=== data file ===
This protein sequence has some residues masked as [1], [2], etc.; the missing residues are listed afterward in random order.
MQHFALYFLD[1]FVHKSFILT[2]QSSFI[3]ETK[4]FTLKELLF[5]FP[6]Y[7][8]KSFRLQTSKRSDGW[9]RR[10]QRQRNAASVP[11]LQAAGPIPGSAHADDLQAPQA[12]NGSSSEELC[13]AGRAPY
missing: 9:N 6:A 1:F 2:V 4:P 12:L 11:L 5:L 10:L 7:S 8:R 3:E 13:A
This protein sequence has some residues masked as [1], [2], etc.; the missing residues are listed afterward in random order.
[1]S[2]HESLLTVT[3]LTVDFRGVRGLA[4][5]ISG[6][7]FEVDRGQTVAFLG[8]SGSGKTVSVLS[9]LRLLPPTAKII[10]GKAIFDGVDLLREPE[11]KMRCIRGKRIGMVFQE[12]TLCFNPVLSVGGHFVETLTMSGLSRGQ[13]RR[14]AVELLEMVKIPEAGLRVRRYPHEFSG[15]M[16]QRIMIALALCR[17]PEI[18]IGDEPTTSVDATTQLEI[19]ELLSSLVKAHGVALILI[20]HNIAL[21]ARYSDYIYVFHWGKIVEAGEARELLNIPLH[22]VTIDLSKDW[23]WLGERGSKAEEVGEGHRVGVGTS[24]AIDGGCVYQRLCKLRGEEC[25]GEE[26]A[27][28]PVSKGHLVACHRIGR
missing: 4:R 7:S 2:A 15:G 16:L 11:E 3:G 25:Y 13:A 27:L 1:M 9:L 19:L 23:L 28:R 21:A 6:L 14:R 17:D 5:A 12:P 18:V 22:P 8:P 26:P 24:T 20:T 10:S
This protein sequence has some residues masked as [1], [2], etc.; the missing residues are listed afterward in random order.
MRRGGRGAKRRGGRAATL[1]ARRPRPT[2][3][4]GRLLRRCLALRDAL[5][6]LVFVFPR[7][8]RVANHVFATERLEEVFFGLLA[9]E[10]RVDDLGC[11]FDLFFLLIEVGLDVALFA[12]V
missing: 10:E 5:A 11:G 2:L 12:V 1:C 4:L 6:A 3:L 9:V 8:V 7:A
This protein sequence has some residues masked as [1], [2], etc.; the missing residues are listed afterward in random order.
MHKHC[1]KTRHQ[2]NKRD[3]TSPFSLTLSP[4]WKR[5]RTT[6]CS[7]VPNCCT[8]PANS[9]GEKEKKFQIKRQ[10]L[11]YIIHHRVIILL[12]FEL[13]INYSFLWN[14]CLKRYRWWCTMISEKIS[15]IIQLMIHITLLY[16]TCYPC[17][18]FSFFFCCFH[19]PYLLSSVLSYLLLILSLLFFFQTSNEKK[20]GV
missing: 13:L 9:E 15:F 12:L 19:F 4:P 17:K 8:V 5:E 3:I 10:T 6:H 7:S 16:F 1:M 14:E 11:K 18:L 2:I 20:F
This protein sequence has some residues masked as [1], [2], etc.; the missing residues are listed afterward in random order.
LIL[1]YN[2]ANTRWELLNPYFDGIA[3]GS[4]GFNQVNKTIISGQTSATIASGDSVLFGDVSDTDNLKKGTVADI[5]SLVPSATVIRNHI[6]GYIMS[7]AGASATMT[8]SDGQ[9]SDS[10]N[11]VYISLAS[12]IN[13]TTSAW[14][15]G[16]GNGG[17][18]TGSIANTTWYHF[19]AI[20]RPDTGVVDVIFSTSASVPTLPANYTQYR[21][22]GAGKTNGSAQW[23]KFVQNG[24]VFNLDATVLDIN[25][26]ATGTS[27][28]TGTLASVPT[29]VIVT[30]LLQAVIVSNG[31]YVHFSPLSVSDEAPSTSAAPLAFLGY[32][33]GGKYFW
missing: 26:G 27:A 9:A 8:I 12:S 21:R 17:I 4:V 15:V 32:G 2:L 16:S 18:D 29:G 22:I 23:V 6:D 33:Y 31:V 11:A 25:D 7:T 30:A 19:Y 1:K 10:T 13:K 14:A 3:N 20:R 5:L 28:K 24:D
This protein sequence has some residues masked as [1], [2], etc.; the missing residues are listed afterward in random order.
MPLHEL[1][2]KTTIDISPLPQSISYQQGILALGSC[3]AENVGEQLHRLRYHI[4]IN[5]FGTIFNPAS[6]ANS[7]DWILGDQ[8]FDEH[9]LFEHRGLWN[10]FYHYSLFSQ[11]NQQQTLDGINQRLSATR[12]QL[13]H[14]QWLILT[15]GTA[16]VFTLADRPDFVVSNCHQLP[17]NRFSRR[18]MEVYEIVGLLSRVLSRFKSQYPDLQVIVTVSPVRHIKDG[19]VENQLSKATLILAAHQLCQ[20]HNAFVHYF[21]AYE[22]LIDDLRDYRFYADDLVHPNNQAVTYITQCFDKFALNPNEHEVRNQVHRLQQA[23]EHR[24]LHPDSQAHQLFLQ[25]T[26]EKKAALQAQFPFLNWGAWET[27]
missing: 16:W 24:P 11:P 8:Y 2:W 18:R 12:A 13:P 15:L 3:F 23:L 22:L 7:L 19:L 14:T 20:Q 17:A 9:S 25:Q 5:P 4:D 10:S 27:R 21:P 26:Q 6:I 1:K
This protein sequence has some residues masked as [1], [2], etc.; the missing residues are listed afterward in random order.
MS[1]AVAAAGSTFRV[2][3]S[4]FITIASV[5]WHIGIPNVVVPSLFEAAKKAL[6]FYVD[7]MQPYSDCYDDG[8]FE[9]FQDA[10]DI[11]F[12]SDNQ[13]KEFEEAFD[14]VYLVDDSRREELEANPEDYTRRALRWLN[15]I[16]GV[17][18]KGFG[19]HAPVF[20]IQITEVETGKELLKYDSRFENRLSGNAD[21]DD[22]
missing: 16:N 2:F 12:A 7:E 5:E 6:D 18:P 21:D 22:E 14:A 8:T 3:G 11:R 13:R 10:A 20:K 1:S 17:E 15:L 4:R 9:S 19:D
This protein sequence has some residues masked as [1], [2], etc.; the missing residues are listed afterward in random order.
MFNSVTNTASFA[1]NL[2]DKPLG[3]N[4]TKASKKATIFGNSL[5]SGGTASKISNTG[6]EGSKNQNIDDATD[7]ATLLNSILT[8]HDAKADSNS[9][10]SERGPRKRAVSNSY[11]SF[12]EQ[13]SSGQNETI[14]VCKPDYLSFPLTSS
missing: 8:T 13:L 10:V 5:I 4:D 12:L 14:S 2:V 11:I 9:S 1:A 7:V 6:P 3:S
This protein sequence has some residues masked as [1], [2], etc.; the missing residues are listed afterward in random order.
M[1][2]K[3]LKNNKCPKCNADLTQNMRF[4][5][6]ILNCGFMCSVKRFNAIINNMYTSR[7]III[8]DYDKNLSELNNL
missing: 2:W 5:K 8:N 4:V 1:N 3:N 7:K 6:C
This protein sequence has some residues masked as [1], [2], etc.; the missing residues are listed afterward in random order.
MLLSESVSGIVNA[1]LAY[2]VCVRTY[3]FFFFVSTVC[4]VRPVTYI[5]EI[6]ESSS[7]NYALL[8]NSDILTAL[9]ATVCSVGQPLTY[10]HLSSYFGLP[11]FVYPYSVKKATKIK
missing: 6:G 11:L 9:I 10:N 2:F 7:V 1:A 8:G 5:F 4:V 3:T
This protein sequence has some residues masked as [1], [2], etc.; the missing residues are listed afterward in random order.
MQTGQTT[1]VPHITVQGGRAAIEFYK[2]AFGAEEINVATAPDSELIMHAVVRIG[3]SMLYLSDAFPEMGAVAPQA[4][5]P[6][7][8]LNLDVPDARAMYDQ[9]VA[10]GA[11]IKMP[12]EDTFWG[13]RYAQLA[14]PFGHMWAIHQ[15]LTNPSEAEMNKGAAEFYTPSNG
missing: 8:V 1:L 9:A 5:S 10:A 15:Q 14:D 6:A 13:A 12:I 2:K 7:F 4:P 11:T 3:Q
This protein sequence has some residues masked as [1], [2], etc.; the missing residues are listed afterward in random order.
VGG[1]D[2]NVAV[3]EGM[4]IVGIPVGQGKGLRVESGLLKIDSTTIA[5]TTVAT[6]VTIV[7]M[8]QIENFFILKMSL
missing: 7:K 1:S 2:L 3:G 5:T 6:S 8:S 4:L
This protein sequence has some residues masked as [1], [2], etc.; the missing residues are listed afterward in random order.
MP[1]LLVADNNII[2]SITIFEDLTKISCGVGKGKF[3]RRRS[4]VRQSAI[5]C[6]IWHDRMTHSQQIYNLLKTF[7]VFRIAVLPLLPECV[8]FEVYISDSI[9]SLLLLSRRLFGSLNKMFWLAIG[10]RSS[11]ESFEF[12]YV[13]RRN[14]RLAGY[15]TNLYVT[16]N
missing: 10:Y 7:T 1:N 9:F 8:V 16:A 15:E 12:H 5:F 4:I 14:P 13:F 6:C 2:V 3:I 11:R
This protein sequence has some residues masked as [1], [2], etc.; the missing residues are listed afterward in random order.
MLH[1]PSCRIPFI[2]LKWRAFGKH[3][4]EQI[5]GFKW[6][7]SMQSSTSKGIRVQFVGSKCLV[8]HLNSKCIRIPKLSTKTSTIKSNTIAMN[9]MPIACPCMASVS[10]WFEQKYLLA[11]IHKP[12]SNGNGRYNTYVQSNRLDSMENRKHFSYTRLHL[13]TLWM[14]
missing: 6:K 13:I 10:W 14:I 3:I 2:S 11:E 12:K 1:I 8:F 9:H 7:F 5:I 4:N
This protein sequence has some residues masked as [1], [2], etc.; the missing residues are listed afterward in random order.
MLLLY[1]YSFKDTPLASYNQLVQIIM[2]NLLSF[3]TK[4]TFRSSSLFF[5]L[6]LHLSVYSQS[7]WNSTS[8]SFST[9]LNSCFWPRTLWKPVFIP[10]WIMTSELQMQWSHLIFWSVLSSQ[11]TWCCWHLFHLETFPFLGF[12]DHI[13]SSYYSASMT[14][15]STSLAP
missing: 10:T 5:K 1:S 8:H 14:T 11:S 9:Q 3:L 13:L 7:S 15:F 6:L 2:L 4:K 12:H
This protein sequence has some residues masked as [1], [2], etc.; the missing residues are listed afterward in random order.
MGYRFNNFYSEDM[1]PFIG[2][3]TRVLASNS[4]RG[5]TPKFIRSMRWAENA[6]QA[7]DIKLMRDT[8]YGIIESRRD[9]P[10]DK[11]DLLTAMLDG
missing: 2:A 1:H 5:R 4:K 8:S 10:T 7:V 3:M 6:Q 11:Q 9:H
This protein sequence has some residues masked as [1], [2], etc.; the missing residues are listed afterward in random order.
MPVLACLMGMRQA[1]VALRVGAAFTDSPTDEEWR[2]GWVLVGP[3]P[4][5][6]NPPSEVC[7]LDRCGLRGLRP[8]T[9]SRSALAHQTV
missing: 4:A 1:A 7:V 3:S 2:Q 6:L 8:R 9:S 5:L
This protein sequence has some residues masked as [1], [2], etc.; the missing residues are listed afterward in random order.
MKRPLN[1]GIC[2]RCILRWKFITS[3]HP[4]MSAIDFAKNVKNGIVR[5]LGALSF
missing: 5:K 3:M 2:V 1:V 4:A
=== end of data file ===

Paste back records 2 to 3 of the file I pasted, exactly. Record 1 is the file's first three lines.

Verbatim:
This protein sequence has some residues masked as [1], [2], etc.; the missing residues are listed afterward in random order.
[1]S[2]HESLLTVT[3]LTVDFRGVRGLA[4][5]ISG[6][7]FEVDRGQTVAFLG[8]SGSGKTVSVLS[9]LRLLPPTAKII[10]GKAIFDGVDLLREPE[11]KMRCIRGKRIGMVFQE[12]TLCFNPVLSVGGHFVETLTMSGLSRGQ[13]RR[14]AVELLEMVKIPEAGLRVRRYPHEFSG[15]M[16]QRIMIALALCR[17]PEI[18]IGDEPTTSVDATTQLEI[19]ELLSSLVKAHGVALILI[20]HNIAL[21]ARYSDYIYVFHWGKIVEAGEARELLNIPLH[22]VTIDLSKDW[23]WLGERGSKAEEVGEGHRVGVGTS[24]AIDGGCVYQRLCKLRGEEC[25]GEE[26]A[27][28]PVSKGHLVACHRIGR
missing: 4:R 7:S 2:A 15:G 16:L 11:E 3:G 25:Y 13:A 27:L 1:M 9:L 19:L 23:L 28:R 21:A 6:L 14:R 17:D 5:A 12:P 18:V 22:P 8:P 26:P 24:T 20:T 10:S
This protein sequence has some residues masked as [1], [2], etc.; the missing residues are listed afterward in random order.
MRRGGRGAKRRGGRAATL[1]ARRPRPT[2][3][4]GRLLRRCLALRDAL[5][6]LVFVFPR[7][8]RVANHVFATERLEEVFFGLLA[9]E[10]RVDDLGC[11]FDLFFLLIEVGLDVALFA[12]V
missing: 10:E 5:A 11:G 2:L 12:V 1:C 4:L 6:A 3:L 9:V 8:V 7:A